source is an easy-to-use built-in shell command that accepts arguments, parses commands in a script, and executes them in a shell environment. The file content is read by source and then passed to the Tool Command Language Interpreter (TCL), which executes the commands.
Let’s learn how to use source to execute commands and work with shell environments on Linux, along with a brief explanation of how it differs from a bash command.
Use source to execute commands in a file
To use the source command, you will first need to create a sample file and populate it with some shell commands. Start by creating a new file using the touch command. Open the file in a text editor of your choice and type in some basic shell commands.
Write the text file and proceed to pass it as an argument to the source command. The system will execute the commands in the file and return the output.
Now that you know the basics of how to use the source, let’s try changing the Bash shell environment. However, before we proceed, you should have a basic understanding of environment variables in Linux.
Use the source command to update the Bash shell environment
On Linux, environment variables are inherited but not immutable. If you execute a Bash shell script that modifies the $TEST environment variable, the script will result in a new forked shell process, and $TEST will be modified inside it instead of the original Bash environment.
The child process will not be able to modify the environment of the parent process. He can only modify his own environment. Let’s understand this with a working example:
chmod +x example
This is where the source command comes in. With the source command, you can execute a script in the same environment as the shell, which would otherwise be forked. So, if you create a script that modifies the environment variables, the changes will be made to the Bash shell environment.
To test it, type the commands in the above code box into a new file and use the source command instead of making it executable.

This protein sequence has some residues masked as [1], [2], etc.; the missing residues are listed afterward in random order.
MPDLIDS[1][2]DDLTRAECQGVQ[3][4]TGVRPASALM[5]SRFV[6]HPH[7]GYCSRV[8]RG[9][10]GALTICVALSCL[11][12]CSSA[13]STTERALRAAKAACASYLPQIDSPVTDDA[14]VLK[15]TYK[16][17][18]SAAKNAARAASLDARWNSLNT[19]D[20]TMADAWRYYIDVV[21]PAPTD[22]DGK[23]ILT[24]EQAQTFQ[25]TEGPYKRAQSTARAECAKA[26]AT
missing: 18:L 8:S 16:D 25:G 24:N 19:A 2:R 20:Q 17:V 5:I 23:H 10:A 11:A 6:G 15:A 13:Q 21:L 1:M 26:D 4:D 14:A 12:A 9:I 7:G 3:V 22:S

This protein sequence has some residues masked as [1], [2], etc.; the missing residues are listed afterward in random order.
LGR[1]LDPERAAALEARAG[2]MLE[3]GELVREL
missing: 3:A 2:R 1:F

vi test file
As you can see, using the source command, I was able to update the environment variables of the parent process. This is the basic use case of the source command, i.e. to modify the parent environment.
These are all the steps you need to update the Bash shell environment with the source command.
Difference between Linux bash commands and source
The difference between Linux bash and source commands is that when a script is executed with the bash command, it tells the Linux kernel to create a new Bash process to read and execute the script, copy the output to the original shell process, and display it.
But the source command is a builtin wrapper that reads and evaluates a file within the current shell process. Therefore, all changes made by the script will be preserved in the Bash shell.
On some Linux systems, you may encounter a “Source not found” error while trying to use the source command. You can fix this error in two ways:
1. Shell change
Some shells do not support source command. In this case, you will need to change your shell environment with an extension chsh -s ($ which shell_name) ordering.
Launch a new terminal after changing your shell, and try using the source. If the new shell supports sourcing, it should work flawlessly.
2. Use the point/period formula
Some shell environments do not support “source“Syntax but alternative”.The syntax. The ‘infinitive’ syntax is synonymous with the period in Bash. But this does not work in the POSIX shell, so for maximum compatibility, use the period syntax.
Basic Linux Commands You Should Know
Linux shell commands are a great way to interact with the system using the terminal. They are the core of using *NIX systems.
While you don’t need to know all the commands, getting to know some useful commands will surely prove fruitful as you are venturing deep into the world of Linux.